Antarctica is the seventh continent of our planet, an unspoilt land that was completely unknown to man until the beginning of the 20th century.
Personally, Antarctica is the most remote place I’ve ever been to, a land where nature is extreme and where I was able to completely disconnect to fully reconnect with myself.
My trip began in Chilean Patagonia, at the Awasi Patagonia hotel, where I joined nature photographer Andoni Canela, who was visiting Torres del Paine National Park in search of the elusive puma while he was travelling around the world with his family.
From Awasi Patagonia, Andoni and I flew to Ushuaia, in Argentina, and we stayed at Los Cauquenes hotel while we waited to embark on our way to Antarctica.
The adventure began the moment we set foot on the Plancius, one of Oceanwide Expeditions’s ship, an excellent company with a fantastic crew. Embarking was a challenge in itself, both physically and mentally.
Crossing the Beagle Channel and the Drake Passage is a 3-day trip by boat, a journey that can be very rough sometimes, like mine was. The best remedy for seasickness is a very effective patch, and the tranquility of knowing that you are in good hands, in a boat that offers complete safety even with strong waves.
During the voyage I had plenty of time to reconnect with myself as well as to meet and interact with interesting people, from young adventurers to 80-year-old couples, stressed executives and solo travellers… I even made a good friend! We all felt the call of Antarctica, a place that united us and offered us a unique experience.
When I arrived in Antarctica, the first thing that surprised me was the immensity of its wonderful snowy landscapes, the Antarctic fauna and extreme nature at its best. And of course, at night, the infinity of the starry sky.
My trip to the southernmost continent in the world was not a typical trip, but a base camp program that focused entirely on outdoor activities. We got up every day at 6 o’clock in the morning to experience all kinds of adventures: kayaking among the icebergs, snowshoeing up the icy peaks and sighting of polar wildlife.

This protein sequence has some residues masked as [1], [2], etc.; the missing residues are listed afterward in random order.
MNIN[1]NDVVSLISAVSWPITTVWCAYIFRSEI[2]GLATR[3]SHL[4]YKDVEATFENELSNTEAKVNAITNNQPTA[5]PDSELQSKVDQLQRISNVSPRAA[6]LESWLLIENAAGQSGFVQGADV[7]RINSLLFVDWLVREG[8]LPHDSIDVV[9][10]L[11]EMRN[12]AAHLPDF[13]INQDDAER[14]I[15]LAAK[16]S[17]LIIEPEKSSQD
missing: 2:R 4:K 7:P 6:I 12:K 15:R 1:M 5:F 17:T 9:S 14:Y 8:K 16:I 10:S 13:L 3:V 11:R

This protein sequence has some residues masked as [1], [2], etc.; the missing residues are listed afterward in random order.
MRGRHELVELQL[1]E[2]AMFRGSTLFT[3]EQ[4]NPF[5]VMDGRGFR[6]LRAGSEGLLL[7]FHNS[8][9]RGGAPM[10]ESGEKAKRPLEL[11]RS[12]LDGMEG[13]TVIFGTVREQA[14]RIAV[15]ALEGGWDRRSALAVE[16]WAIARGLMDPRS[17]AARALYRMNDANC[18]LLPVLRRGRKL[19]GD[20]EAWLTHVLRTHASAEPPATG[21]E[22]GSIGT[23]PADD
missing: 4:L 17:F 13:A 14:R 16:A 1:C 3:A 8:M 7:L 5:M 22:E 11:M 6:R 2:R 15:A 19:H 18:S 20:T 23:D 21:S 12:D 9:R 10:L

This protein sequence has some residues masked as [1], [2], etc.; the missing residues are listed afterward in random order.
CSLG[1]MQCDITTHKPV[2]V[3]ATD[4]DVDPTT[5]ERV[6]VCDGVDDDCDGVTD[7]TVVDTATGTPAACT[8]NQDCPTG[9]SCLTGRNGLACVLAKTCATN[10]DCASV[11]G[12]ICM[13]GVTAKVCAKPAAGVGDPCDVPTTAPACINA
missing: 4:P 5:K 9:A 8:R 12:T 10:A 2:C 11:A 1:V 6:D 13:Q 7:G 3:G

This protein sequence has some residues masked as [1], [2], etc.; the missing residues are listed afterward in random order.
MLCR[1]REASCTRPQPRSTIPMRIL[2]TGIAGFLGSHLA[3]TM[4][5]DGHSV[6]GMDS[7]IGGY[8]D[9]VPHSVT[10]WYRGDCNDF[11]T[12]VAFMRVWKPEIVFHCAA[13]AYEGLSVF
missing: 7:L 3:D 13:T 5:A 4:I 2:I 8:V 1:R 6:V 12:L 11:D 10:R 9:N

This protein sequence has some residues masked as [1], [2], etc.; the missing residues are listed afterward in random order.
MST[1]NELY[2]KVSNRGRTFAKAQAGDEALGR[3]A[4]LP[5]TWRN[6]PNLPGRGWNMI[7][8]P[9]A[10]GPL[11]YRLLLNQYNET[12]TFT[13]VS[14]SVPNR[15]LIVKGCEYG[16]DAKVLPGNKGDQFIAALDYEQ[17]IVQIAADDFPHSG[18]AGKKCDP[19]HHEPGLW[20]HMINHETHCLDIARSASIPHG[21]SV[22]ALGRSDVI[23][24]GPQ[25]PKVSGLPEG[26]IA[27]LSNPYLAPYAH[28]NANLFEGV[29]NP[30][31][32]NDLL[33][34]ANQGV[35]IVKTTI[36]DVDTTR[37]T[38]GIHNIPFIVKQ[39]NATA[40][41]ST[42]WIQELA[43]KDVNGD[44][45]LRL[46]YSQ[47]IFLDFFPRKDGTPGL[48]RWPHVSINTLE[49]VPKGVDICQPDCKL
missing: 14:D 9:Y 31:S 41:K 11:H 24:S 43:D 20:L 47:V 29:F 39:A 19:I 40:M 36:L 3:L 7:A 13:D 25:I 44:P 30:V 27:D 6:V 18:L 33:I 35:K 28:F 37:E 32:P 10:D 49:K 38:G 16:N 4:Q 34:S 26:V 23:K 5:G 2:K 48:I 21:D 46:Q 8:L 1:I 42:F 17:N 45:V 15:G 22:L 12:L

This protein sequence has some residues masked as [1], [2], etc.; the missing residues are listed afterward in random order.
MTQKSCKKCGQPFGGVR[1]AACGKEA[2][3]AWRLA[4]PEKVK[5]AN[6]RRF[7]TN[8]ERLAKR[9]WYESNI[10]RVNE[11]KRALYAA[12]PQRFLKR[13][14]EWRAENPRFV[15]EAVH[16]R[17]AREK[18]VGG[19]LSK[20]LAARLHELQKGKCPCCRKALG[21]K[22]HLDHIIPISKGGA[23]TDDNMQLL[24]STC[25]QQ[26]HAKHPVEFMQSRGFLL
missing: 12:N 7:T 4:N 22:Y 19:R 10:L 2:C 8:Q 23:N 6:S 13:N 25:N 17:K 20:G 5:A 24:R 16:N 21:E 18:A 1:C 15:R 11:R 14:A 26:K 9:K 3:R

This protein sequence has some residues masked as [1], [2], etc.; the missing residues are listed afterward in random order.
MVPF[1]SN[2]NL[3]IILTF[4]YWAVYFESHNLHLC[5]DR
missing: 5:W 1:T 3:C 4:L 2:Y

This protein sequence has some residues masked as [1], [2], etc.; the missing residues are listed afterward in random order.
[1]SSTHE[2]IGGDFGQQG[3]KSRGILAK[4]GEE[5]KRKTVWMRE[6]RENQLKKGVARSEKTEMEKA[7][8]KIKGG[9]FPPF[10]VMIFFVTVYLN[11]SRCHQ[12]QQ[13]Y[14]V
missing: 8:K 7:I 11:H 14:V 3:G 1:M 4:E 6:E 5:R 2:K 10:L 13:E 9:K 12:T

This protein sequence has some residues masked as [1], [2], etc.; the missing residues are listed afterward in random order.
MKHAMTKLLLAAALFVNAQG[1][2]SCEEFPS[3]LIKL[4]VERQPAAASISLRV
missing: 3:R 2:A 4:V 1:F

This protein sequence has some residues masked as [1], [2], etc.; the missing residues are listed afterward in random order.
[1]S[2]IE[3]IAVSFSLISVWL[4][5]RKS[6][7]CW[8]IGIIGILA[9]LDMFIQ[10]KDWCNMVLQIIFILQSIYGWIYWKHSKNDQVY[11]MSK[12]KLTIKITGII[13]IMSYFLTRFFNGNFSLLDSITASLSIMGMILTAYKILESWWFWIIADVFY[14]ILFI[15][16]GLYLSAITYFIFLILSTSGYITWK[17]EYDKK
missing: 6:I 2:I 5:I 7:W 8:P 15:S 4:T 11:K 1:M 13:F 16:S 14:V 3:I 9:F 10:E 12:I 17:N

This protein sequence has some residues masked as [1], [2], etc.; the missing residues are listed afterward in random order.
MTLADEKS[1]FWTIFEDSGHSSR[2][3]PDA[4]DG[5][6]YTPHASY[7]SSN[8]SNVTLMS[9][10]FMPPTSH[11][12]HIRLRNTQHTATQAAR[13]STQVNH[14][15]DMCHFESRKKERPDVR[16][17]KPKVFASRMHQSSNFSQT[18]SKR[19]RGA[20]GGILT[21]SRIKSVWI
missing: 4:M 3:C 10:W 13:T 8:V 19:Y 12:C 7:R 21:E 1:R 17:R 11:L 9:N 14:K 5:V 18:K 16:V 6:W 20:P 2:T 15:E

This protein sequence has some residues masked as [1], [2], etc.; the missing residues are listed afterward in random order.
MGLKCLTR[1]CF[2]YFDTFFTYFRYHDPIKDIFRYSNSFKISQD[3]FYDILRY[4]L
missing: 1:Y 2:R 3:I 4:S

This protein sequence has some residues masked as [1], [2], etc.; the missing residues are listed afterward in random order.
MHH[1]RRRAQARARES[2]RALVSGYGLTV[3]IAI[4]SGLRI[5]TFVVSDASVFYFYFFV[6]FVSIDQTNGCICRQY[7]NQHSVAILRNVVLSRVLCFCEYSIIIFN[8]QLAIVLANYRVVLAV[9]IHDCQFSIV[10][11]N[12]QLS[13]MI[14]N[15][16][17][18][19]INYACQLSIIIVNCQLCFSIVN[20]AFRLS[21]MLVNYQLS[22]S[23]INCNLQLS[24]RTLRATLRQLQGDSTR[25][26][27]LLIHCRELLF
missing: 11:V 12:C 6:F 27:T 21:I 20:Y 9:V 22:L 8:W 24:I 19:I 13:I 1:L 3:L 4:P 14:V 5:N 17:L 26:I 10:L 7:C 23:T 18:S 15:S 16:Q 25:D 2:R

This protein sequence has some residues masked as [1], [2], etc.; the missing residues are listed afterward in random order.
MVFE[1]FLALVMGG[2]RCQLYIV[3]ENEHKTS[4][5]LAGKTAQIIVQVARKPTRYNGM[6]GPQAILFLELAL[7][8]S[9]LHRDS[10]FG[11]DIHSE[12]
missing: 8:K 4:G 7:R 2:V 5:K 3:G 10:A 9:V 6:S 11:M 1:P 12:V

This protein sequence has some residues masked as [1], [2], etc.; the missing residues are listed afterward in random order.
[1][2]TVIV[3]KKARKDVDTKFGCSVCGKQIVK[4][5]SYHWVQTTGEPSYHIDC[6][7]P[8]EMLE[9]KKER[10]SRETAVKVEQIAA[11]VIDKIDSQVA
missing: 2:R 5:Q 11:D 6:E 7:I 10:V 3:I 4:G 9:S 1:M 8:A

The first night we even slept in a tent, the first one I ever put together all by myself, and in the snow!
In addition, during the trip we were able to witness the activities going on around the Antarctic base of Port Lockroy.
At night, after a day full of adventures, I returned to the comfort of my cabin, aboard the Plancius. In addition, thanks to the high-tech Oceanwide Expeditions’ equipment, I almost didn’t feel the cold when I went outside.
My experience in Antarctica was much more than a trip: I embarked on an expedition and I lived a unique and extraordinary adventure. There, there was no stress, no tensions. The omnipresent feeling is the spirit of survival.
Andoni and I bid goodbye to our adventure as we went back to Ushuaia, though we will never forget all that we learned during those days of adventure in Antarctica.
I strongly believe that everyone should travel to Antarctica at least once in their life, to understand the fragility of our amazing planet. And it’s good to know that for less adventurous travellers there are more conventional trips, and you can even cross the Drake Passage by plane!
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